X-Ray Mag #78

Mike Bartick || Leafy Seadragon, South Australia
97 spreads (double pages)
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X-Ray Mag Global edition   ~50 Mb

Feature articles in this issue with stand-alone pdfs

Marco Daturi   Marco Daturi

Austria offers divine diving at high altitudes in freshwater lakes. Marco Daturi takes us to two beautiful lakes found in the mountains of Styria­­—one that continues to enthrall and one which has recently been closed for conservation and protection.

The Galápagos archipelago, a chain of islands in the Pacific Ocean about 600 miles off the coast of Ecuador, is like no other place on earth. More than a hundred islets, rocks and 13 main islands make up the Galápagos. It is home to strange creatures found nowhere else. This is one of the few places in the world where you can scuba dive and snorkel with animals which remind one of the dinosaurs of ages past.

Sabine Kerkau   Sabine Kerkau

Croatia, Italy, France—these European destinations have long been coveted insider knowledge for technical and wreck divers. But what about Spain? Technical diving is still in its infancy in Spain. Nevertheless, there are some dive centers in the Mediterranean, as well as on the Atlantic coast of Europe, which offer trimix. There are countless worthwhile destinations in Spain. Unknown wrecks may be found at depths between 60 and 120+m, but there are also many cave systems waiting to be explored and discovered. In this article, I take a closer look at the wrecks off the Atlantic coast of Spain, between Bilbao and Santander.

Konstantinos Alexiou   Andrey Bizyukin

The change in the physical behavior of gases at elevated pressures and in the hyperbaric environment itself exposes the human body to various stressors. This article—which will be presented in two parts—discusses inert gas narcosis (ING) and how it affects the diver, the mechanism behind narcosis, and methods used in order to ameliorate the negative impact of narcosis on divers.

Brandi Mueller   Brandi Mueller

I was not planning to go on the night dive. It was the first night of the trip and I was a little tired, I already had my camera batteries charging and was all settled in with a book for the night after a fabulous first day of diving with turtles, sharks and tons of fish. But Fernando, our dive guide, told me I had to go. Usually, when the dive guide says you have to go, you better go, so I put my camera back together and I was ready in record time.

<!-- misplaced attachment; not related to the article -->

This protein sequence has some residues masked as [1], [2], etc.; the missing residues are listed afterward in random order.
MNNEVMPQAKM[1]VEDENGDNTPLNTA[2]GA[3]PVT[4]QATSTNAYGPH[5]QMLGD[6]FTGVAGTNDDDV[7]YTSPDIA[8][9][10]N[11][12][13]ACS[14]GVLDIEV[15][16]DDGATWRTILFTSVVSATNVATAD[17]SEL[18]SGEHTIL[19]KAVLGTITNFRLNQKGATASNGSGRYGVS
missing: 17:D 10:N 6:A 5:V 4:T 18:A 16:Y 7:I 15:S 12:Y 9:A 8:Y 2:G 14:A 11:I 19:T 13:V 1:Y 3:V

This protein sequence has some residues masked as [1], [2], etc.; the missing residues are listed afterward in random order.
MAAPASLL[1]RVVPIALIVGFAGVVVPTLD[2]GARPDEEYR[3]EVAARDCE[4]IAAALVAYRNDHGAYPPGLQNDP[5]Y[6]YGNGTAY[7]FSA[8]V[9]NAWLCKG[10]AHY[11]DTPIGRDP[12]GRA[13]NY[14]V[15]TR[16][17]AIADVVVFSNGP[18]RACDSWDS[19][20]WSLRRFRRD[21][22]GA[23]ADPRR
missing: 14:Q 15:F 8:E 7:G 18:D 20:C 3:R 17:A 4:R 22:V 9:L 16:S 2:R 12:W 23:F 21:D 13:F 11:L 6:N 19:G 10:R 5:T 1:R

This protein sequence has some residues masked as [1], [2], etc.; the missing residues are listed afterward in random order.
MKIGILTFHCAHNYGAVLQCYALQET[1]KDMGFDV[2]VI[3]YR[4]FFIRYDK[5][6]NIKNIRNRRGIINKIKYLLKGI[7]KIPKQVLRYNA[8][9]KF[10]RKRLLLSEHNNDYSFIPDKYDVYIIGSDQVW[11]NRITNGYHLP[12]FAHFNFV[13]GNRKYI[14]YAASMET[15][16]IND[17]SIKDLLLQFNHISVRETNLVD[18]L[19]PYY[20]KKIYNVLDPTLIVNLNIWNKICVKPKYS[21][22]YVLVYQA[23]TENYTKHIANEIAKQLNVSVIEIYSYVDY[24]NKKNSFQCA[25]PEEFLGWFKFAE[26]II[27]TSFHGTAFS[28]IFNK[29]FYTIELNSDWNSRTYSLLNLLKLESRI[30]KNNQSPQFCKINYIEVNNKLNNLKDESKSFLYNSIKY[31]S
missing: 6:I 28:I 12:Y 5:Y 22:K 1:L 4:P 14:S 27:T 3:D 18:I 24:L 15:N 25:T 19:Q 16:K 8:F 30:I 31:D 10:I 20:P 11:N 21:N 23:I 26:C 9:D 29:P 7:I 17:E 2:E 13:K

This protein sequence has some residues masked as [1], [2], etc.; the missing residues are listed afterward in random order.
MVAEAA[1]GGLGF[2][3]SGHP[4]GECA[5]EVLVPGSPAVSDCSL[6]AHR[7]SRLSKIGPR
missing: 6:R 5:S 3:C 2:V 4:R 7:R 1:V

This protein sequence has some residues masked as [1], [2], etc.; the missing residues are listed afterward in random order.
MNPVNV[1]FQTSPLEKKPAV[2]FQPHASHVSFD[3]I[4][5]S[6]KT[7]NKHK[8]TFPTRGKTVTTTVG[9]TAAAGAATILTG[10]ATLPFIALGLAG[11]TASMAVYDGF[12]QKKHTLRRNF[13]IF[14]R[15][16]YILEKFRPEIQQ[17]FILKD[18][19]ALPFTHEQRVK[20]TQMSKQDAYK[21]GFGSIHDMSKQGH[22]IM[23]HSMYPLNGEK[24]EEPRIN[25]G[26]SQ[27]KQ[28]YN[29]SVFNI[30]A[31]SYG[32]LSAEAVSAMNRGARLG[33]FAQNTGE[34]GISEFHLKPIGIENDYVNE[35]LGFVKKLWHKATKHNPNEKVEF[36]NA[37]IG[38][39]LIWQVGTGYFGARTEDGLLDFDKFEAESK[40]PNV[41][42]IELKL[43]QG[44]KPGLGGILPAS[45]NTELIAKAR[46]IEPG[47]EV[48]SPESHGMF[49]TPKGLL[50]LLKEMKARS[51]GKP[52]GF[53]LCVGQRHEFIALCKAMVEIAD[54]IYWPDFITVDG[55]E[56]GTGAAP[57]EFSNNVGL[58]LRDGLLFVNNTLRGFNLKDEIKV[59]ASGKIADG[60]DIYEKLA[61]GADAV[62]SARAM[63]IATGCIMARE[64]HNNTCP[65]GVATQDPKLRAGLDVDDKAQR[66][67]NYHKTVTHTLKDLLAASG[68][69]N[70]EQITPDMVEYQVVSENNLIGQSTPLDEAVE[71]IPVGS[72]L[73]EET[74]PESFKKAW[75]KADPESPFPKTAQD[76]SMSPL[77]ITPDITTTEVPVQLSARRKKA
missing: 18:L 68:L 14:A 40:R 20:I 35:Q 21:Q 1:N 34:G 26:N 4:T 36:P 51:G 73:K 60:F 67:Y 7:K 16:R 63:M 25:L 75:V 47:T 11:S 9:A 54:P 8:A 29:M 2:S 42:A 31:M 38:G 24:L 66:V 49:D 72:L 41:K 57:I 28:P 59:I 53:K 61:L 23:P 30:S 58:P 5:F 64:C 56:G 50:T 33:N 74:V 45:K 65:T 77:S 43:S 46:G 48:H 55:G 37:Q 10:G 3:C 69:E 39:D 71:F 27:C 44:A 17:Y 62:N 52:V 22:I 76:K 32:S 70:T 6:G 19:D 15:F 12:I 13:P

Cyerce sp. Any of the sacoglosid slugs pose a challenge to photograph due to transparency and the manner in which they move. In “herky-jerky, stop-start” movements, the cyerce lunges forward then stops, flopping its cerata over its facial features. Just as your camera focuses, it repeats the movement again. Photo by Mike Bartick.

Nudibranchs are a worldwide favorite for macro photographers, often leading divers on a “wild slug hunt” across the globe. Once these little gems capture your attention, it is very hard to break out of their magic spell. A gateway critter, if there ever was one, the nudibranch combines the beauty of our ocean and natural history in a photogenic and scientific symphony like no other marine animal.

Aleksei Kondratuk   Aleksei Kondratuk

If your home reef is covered in ice, do not rush to hang your fins on the wall. Ice above your head will make your underwater photos more spectacular! As the cold season has started where I live (in the Russian Far East), more and more divers are coming to dive the East Sea. This year, the Second World Open Diving Championship in “Under-Ice Direction Finding” was held in Vladivostok by the National Dive League of Russia.

Edited by Gunild Symes   Robert Paris
Smallmouth Bass in the Weeds, by Robert Paris. Watercolor on paper, 14 x 10 inches, by Robert Paris

Originally from Virginia, American artist Robert Paris grew up loving the outdoors and the natural world around him. After a career in graphic design working with marketing groups, he decided to give up the corporate life and pursue his passion for painting. Today, if he’s not fishing or gardening, he is creating sublime watercolors of fish and acrylic paintings of marine environments, with some close-up compositions of water and reflections so photo-realistic that they become nearly abstract in color and form.

Matt Jevon   Andrey Bizyukin

I read a blog recently that suggested our egos could be responsible for many of the casualties that technical diving regrettably suffers. Sadly, my comments on this blog never made it past the moderator. As a scientist and psychologist, I am somewhat protective of terminology used to describe human thought, emotion and behaviour, and the author of this blog fell into a common trap in how one described ego.

Brandi Mueller   Brandi Mueller

There is an island at the bottom of the Earth playfully referred to as the end of the world, or the edge of the world, and if I did not know better, I could picture this to be true. Standing at the edge of some of the steepest cliffs in Australia on the Tasman Peninsula of southeastern Tasmania, I looked out over the steep, jagged coastline and the steel blue Southern Ocean. Although I knew the next bit of land south would be Antarctica, if the world were flat, I could easily imagine this to be the edge, where sailors would fall off a huge waterfall into a pit of dragons or something.

But wait. There really were dragons—right below me.


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